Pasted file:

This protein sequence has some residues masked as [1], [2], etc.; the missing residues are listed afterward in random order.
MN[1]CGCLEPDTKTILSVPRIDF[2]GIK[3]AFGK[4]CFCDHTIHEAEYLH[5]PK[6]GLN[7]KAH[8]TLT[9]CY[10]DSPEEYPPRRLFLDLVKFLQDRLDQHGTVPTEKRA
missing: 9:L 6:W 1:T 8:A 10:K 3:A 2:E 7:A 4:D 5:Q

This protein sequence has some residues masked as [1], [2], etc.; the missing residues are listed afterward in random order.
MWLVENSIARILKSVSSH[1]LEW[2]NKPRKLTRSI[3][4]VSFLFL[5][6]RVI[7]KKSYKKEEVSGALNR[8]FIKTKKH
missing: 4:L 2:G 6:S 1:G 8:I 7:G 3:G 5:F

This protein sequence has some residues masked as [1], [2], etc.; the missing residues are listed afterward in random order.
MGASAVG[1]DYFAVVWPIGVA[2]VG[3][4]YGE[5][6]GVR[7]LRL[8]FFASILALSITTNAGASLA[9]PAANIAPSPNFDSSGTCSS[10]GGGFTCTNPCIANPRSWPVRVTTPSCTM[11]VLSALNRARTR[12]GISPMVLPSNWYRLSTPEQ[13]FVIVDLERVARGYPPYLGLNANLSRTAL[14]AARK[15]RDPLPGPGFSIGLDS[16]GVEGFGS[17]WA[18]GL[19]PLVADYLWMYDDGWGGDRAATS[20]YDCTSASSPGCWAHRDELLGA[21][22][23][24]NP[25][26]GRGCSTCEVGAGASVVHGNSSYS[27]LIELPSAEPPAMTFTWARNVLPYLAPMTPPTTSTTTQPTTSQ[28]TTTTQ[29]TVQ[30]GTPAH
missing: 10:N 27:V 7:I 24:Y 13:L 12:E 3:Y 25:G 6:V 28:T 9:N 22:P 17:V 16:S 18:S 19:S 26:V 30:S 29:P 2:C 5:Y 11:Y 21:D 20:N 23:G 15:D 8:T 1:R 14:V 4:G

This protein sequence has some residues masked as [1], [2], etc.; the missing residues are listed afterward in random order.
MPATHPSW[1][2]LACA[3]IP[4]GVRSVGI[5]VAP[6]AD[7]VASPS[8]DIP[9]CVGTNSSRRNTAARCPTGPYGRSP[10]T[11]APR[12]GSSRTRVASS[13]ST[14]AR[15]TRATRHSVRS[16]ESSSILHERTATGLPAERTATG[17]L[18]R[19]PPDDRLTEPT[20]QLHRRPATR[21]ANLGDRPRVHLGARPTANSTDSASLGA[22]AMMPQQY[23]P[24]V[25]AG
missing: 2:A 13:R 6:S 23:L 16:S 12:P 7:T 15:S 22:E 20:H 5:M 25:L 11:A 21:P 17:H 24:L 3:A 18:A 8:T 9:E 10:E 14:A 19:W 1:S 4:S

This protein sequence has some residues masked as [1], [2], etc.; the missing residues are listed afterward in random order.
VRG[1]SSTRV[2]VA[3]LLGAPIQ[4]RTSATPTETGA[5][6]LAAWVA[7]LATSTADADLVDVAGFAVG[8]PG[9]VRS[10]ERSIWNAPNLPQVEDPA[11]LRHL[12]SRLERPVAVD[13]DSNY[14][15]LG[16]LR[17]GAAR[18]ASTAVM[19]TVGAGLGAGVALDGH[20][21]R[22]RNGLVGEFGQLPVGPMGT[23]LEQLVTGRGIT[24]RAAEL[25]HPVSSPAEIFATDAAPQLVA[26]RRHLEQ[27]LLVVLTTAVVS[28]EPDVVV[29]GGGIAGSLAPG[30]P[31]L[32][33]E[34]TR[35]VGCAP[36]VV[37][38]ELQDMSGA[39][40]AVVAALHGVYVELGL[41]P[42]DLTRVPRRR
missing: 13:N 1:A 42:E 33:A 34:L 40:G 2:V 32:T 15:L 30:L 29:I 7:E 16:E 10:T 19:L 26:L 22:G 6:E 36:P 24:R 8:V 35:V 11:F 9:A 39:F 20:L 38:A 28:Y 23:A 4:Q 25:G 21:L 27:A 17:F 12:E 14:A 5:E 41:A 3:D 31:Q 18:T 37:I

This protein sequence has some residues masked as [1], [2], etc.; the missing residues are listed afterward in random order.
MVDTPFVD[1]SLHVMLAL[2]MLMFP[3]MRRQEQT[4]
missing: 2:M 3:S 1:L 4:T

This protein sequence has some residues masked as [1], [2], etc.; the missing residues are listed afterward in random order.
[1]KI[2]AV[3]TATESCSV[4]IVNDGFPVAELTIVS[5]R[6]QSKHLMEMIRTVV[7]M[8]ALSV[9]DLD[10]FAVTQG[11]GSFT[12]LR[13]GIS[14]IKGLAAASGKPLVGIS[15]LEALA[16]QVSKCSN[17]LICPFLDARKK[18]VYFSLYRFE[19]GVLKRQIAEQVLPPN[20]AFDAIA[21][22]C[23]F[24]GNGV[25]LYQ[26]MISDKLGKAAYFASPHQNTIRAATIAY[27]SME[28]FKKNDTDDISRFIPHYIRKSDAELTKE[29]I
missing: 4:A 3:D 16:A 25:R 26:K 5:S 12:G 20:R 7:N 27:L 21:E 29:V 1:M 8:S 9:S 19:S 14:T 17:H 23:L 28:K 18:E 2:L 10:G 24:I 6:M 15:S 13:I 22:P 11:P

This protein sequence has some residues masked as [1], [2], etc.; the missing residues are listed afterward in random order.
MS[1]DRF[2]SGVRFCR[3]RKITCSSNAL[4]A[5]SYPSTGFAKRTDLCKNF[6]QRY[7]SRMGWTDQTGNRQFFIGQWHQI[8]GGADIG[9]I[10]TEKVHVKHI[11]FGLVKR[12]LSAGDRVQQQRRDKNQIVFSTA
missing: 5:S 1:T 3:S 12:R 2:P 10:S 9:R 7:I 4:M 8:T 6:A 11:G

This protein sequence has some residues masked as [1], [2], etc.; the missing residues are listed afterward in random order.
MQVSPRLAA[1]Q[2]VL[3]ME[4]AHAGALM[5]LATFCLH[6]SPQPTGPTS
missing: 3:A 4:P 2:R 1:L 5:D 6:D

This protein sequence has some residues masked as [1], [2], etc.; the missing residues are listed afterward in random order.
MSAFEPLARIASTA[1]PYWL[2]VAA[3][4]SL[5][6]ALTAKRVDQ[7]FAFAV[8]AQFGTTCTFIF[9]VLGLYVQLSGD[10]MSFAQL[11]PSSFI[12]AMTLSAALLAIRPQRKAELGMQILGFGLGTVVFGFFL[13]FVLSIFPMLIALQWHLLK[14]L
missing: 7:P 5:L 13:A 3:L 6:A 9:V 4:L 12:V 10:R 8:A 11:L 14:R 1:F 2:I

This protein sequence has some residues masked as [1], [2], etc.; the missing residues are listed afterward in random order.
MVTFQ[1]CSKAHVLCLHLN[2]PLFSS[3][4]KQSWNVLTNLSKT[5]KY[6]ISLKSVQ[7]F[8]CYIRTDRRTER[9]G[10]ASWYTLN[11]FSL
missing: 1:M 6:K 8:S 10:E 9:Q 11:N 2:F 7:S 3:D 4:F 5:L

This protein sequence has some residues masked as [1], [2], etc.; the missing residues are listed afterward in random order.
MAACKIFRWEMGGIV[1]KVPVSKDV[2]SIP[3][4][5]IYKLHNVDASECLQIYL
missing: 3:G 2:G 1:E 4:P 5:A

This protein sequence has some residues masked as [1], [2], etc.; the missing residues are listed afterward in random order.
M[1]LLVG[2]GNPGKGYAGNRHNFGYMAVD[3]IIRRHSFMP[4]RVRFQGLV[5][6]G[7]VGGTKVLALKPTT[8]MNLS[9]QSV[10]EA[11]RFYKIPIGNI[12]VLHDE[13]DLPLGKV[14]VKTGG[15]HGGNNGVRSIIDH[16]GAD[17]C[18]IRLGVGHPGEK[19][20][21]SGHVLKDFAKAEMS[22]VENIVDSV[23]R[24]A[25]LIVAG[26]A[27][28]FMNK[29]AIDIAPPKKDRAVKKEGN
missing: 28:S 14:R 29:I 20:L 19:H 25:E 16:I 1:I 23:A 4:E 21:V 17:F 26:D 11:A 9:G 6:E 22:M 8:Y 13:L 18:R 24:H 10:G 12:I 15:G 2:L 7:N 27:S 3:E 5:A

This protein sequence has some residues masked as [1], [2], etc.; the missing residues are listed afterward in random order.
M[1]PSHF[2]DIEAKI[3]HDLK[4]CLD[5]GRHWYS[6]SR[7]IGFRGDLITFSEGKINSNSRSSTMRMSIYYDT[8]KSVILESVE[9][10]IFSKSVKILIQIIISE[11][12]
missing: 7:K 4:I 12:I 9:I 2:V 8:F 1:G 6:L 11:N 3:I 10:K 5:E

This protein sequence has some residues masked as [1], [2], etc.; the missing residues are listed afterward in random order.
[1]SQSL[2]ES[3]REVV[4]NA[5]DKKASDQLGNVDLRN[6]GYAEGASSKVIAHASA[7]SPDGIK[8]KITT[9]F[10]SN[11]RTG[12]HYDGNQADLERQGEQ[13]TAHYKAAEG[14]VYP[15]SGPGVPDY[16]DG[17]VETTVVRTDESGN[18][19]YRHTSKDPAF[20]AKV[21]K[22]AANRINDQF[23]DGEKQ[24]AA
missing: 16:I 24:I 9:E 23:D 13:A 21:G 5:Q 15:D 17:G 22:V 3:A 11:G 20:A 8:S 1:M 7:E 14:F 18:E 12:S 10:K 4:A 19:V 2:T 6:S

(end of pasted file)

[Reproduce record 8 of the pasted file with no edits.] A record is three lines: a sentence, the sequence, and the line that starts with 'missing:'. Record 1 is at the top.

This protein sequence has some residues masked as [1], [2], etc.; the missing residues are listed afterward in random order.
MS[1]DRF[2]SGVRFCR[3]RKITCSSNAL[4]A[5]SYPSTGFAKRTDLCKNF[6]QRY[7]SRMGWTDQTGNRQFFIGQWHQI[8]GGADIG[9]I[10]TEKVHVKHI[11]FGLVKR[12]LSAGDRVQQQRRDKNQIVFSTA
missing: 5:S 1:T 3:S 12:R 2:P 10:S 9:R 7:I 4:M 8:T 6:A 11:G